Greed, materialism, lust for power. All are folly, according to Jesus. Read about His incredible lesson in humility!
Read this third piece by contributing writer, Dan Doyle, in his series about the Sermon on the Mount. If you missed the first or second installments, please read Part I or Part II now. You can also read Part IV now.
Sermon on the Mount: Part III
“But alas for you who are rich: you are having your consolation now. Alas for you who have your fill now: you shall go hungry. Alas for you who laugh now: you shall mourn and weep. Alas for you when the world speaks well of you! This was the way their ancestors treated the false prophets.”
This passage goes against everything that our culture praises, just as it did 2,000 years ago in Israel. According to the world, wealth and possessions of every kind say that we have made it, that we are among the elite, that we, somehow, are among the chosen.
2,000 years after the Sermon on the Mount, our culture still preaches that immediate gratification, pleasure seeking, and pain avoidance are the true purposes of life. But what an ephemeral gospel this is. It paints the clamor for personal aggrandizement as the good news of this life.
But the Gospel of Jesus preaches the exact opposite of this. Jesus models the way to joy for us in His very incarnation. He did not hold on to divinity, he let go of it to become one of us. (Phil. 2) He did not hold on to His life for the sake of self-preservation, rather, he gave it up for all of us. He did not come as a king, but as the son of a poor family. This is counter to everything the culture teaches.
Jesus is not damning the rich and the satisfied here, He’s trying to get them to see that they are condemning themselves through their selfishness, greed, and inordinate desires for power. He’s trying to give them the insight that money, the possession of things, recognition, are not evil in and of themselves, but that when we think of those things as the ultimate ends of this life, when we let them control the totality of our existence, they become dangerous to our souls and to the well-being of others.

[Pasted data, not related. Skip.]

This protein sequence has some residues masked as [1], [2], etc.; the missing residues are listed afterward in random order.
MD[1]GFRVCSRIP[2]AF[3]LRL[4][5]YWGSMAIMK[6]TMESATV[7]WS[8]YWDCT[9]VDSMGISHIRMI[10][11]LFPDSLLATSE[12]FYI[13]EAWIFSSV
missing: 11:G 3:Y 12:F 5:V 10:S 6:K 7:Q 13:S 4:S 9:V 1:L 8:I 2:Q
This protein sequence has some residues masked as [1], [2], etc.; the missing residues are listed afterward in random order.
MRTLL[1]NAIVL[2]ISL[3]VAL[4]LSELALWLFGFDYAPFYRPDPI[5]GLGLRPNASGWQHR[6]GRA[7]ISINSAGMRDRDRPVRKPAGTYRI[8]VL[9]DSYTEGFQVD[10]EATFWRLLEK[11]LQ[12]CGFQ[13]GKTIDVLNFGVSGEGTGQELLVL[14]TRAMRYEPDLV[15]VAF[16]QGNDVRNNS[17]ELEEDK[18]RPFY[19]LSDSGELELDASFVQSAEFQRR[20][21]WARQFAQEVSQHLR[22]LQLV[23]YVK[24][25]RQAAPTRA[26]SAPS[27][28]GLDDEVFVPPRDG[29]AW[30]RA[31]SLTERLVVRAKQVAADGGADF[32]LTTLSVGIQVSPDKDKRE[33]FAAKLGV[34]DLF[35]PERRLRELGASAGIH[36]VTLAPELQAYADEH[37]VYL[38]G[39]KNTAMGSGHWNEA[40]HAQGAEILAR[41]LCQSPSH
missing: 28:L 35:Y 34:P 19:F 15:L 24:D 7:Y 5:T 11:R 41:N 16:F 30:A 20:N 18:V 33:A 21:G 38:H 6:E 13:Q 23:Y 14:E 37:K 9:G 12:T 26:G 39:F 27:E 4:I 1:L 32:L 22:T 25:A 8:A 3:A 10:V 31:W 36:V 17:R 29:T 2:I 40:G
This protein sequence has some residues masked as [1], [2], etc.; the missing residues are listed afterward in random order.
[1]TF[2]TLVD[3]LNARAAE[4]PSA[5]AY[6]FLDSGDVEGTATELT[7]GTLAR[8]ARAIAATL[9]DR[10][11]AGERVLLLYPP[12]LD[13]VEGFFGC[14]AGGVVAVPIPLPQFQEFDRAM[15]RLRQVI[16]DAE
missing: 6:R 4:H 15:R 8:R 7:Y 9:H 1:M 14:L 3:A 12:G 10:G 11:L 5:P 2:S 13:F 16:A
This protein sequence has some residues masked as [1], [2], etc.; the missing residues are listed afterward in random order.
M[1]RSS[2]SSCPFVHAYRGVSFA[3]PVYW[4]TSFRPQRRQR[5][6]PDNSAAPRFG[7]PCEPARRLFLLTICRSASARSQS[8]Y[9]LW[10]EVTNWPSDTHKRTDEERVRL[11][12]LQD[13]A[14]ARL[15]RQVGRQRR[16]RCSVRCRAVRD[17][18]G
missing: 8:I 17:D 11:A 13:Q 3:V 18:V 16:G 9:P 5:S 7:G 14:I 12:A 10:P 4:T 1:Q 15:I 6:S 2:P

What is it that God wants us to do with our lives? He wants us to serve others, to make a difference for the good, the true, and the beautiful in the world. The real truth that too often evades us is that we are happiest when we give freely from our time, our talents, and our substance, without expecting anything in return. Jesus, again, is the model here.
When we think that wealth in and of itself is the only value; when we think that things make us valuable; when we think ourselves more important than others simply because we have more than others, we have lost sight of our truest nature. Indeed, we have lost our way, turned our backs on God. It may be that we are “happy” for the moment, that we can gratify our desires with ease whenever we wish to, that we do not suffer the pangs of physical hunger, and we enjoy the praise of our peers, no matter its motivation, but all of this is mere, temporary, finite pleasure. It is not eternal. The irony, of course, is that in the end, if we continue to cling to things and ephemeral, passing pleasures, we will lose that which is most precious, most priceless, our very souls.
In the end, then, neither our fame, nor our titles, nor our gold will save us. Only our freely willed choice to know, love and serve God and our brothers and sisters in this world will gain us the treasure we most desire in the depths of our souls; eternal life in the presence of God in his heavenly Kingdom.